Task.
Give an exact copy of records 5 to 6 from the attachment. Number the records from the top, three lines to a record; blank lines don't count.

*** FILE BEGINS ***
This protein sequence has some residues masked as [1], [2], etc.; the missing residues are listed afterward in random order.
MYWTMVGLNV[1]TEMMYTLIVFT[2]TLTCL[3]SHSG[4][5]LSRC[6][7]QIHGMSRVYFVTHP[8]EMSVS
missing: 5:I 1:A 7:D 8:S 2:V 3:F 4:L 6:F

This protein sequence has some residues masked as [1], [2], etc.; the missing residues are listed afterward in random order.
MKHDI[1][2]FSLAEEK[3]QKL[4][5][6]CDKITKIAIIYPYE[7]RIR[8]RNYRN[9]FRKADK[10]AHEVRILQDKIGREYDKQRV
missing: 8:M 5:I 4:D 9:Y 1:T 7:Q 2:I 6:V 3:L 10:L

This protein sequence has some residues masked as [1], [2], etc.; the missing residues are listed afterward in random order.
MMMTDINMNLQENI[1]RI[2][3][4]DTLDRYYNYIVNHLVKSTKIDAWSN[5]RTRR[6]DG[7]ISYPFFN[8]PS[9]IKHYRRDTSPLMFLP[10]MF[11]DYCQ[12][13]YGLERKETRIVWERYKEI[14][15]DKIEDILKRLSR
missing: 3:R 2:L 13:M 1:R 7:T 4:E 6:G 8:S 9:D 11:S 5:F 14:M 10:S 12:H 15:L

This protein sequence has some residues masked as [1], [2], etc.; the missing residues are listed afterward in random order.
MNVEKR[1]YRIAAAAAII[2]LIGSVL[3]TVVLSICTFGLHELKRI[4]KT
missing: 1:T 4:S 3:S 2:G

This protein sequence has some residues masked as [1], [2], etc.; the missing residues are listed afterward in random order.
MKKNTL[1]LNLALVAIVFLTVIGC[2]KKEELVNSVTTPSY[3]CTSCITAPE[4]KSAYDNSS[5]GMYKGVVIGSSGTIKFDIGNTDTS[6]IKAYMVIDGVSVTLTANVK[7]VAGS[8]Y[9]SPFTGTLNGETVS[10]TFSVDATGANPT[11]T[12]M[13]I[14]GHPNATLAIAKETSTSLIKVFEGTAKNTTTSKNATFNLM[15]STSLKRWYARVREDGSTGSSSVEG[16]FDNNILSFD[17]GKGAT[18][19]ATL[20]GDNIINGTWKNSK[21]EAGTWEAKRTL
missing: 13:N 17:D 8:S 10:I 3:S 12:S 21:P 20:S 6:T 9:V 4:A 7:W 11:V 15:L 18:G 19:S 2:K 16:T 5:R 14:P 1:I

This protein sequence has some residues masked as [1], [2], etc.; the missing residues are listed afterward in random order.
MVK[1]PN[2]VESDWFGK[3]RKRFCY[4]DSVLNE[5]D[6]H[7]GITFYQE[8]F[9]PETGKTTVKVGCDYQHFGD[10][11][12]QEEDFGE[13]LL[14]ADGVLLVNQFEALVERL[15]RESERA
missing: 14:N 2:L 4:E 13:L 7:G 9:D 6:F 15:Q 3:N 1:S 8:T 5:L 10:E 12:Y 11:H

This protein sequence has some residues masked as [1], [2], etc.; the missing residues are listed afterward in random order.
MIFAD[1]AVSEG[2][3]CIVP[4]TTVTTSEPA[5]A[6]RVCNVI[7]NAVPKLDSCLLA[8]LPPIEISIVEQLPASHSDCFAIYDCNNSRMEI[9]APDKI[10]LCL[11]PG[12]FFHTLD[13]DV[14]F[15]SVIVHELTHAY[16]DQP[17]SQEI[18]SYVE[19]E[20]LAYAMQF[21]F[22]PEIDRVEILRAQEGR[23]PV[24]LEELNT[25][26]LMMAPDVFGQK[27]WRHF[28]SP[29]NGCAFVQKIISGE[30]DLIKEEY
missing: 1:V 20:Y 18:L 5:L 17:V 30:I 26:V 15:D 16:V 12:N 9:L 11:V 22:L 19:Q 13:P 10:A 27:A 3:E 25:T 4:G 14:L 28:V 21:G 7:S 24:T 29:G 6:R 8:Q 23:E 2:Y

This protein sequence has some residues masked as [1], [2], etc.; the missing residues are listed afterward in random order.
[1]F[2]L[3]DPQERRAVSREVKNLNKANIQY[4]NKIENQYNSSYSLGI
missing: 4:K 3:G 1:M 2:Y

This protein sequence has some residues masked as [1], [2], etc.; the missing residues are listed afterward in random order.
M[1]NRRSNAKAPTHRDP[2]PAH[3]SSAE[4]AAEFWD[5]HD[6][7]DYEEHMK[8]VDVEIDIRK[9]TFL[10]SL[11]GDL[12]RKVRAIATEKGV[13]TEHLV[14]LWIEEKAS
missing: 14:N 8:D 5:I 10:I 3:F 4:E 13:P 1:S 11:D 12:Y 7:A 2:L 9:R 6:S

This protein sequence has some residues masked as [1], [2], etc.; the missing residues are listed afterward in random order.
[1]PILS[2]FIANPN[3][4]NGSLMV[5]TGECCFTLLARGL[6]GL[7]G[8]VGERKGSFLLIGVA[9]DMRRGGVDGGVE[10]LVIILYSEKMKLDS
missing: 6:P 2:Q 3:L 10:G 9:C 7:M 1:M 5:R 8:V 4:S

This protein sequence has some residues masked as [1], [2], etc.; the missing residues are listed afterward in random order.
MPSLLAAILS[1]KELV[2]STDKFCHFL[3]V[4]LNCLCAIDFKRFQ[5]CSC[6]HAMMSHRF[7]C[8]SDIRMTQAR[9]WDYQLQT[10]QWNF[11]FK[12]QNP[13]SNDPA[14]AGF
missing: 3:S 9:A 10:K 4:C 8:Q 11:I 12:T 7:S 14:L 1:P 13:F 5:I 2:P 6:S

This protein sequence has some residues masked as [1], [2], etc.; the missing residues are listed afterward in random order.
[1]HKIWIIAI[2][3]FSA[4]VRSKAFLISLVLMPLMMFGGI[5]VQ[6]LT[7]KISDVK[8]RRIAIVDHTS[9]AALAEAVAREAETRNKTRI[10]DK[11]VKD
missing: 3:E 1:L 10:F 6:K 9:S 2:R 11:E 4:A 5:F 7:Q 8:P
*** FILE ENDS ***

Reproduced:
This protein sequence has some residues masked as [1], [2], etc.; the missing residues are listed afterward in random order.
MKKNTL[1]LNLALVAIVFLTVIGC[2]KKEELVNSVTTPSY[3]CTSCITAPE[4]KSAYDNSS[5]GMYKGVVIGSSGTIKFDIGNTDTS[6]IKAYMVIDGVSVTLTANVK[7]VAGS[8]Y[9]SPFTGTLNGETVS[10]TFSVDATGANPT[11]T[12]M[13]I[14]GHPNATLAIAKETSTSLIKVFEGTAKNTTTSKNATFNLM[15]STSLKRWYARVREDGSTGSSSVEG[16]FDNNILSFD[17]GKGAT[18][19]ATL[20]GDNIINGTWKNSK[21]EAGTWEAKRTL
missing: 13:N 17:D 8:S 10:I 3:S 12:S 21:P 20:S 6:T 9:V 4:A 7:W 11:V 15:L 18:G 19:S 2:K 16:T 5:R 14:P 1:I

This protein sequence has some residues masked as [1], [2], etc.; the missing residues are listed afterward in random order.
MVK[1]PN[2]VESDWFGK[3]RKRFCY[4]DSVLNE[5]D[6]H[7]GITFYQE[8]F[9]PETGKTTVKVGCDYQHFGD[10][11][12]QEEDFGE[13]LL[14]ADGVLLVNQFEALVERL[15]RESERA
missing: 14:N 2:L 4:E 13:L 7:G 9:D 6:F 15:Q 3:N 1:S 8:T 5:L 10:E 12:Y 11:H